Tehran, Iran Iran hosted Holocaust deniers from around the world Monday at a conference examining whether the Nazi genocide took place.
The 67 participants from 30 countries included former Ku Klux Klan leader David Duke and Holocaust skeptics who have been prosecuted in Europe for questioning whether 6 million Jews were killed by the Nazis or whether gas chambers were ever used.
"The number of victims at the Auschwitz concentration camp could be about 2,007," Australian Frederick Toben told the conference, according to a Farsi translation of his remarks. "The railroad to the camp did not have enough capacity to transfer large numbers of Jews," said Toben, who was jailed in 1999 in Germany for casting doubt on the Holocaust.
The two-day conference was initiated by President Mahmoud Ahmadinejad in an apparent attempt to burnish his status as a tough opponent of Israel. The hard-line president has described the Holocaust as a "myth" and called for Israel to be wiped off the map.
Organizers and participants touted the conference as a scholarly gathering aimed at discussing the Holocaust away from Western taboos and the restrictions imposed on scholars in Europe. In Germany, Austria and France, it is illegal to deny aspects of the Holocaust.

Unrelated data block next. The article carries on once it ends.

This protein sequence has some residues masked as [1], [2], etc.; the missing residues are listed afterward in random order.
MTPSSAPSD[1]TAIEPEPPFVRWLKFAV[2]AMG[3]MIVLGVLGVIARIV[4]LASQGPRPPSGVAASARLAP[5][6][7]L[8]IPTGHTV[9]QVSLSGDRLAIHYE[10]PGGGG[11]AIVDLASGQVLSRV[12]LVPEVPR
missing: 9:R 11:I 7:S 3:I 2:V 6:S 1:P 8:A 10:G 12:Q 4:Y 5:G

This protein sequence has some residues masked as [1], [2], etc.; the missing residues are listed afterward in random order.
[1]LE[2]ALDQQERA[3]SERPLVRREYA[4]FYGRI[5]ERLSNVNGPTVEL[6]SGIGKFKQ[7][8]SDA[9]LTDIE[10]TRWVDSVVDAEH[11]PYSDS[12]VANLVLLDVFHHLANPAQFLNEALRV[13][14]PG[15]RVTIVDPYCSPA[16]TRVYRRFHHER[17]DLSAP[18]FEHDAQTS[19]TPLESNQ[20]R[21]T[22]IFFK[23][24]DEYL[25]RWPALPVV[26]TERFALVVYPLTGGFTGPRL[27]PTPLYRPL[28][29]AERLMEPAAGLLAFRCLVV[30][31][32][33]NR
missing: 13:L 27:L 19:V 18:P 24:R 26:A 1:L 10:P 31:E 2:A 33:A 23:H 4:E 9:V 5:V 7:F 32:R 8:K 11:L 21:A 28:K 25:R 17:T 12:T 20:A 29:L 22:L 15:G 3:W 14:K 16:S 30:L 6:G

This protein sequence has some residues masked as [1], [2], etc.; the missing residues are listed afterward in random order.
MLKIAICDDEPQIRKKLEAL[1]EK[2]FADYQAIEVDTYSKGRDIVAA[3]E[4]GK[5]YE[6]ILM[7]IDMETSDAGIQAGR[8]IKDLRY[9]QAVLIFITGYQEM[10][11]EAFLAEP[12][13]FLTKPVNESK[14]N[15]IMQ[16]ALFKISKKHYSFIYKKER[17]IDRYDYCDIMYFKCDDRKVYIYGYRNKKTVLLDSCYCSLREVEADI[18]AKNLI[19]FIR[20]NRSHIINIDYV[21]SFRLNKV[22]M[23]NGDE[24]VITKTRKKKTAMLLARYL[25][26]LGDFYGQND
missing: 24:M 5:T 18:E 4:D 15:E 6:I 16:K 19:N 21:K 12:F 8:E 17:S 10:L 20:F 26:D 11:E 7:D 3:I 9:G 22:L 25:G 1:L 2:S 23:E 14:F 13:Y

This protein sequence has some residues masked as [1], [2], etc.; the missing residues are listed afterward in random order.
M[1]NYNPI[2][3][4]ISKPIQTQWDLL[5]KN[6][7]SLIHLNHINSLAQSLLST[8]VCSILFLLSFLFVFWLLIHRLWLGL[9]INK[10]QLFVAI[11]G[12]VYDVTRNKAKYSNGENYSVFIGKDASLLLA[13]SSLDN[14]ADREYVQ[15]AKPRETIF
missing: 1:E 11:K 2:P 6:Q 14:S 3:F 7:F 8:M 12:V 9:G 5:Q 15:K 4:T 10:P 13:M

Duke, a former Louisiana state representative, praised Ahmadinejad for his "courage" in having a conference "to offer free speech for the world's most repressed idea: Holocaust revisionism."
"In Europe, you can freely question, ridicule and deny Jesus Christ. The same is true for the Prophet Muhammad, and nothing will happen to you," Duke said. "But offer a single question of the smallest part of the Holocaust and you face prison."
The gathering brought quick condemnation from Israel and Germany. Israeli Prime Minister Ehud Olmert called on the world to protest, terming the conference "a sick phenomenon."
German Parliament President Norbert Lammert protested the conference in a letter to Ahmadinejad, calling it anti-Semitic propaganda "under the pretext of scientific freedom."
Iranian Foreign Minister Manouchehr Mottaki, whose ministry put together the conference, dismissed the criticism. "If the official version of the Holocaust is thrown into doubt, then the identity and nature of Israel will be thrown into doubt," he said. "And if, during this review, it is proved that the Holocaust was a historical reality, then what is the reason for the Muslim people of the region and the Palestinians having to pay the cost of the Nazis' crimes?"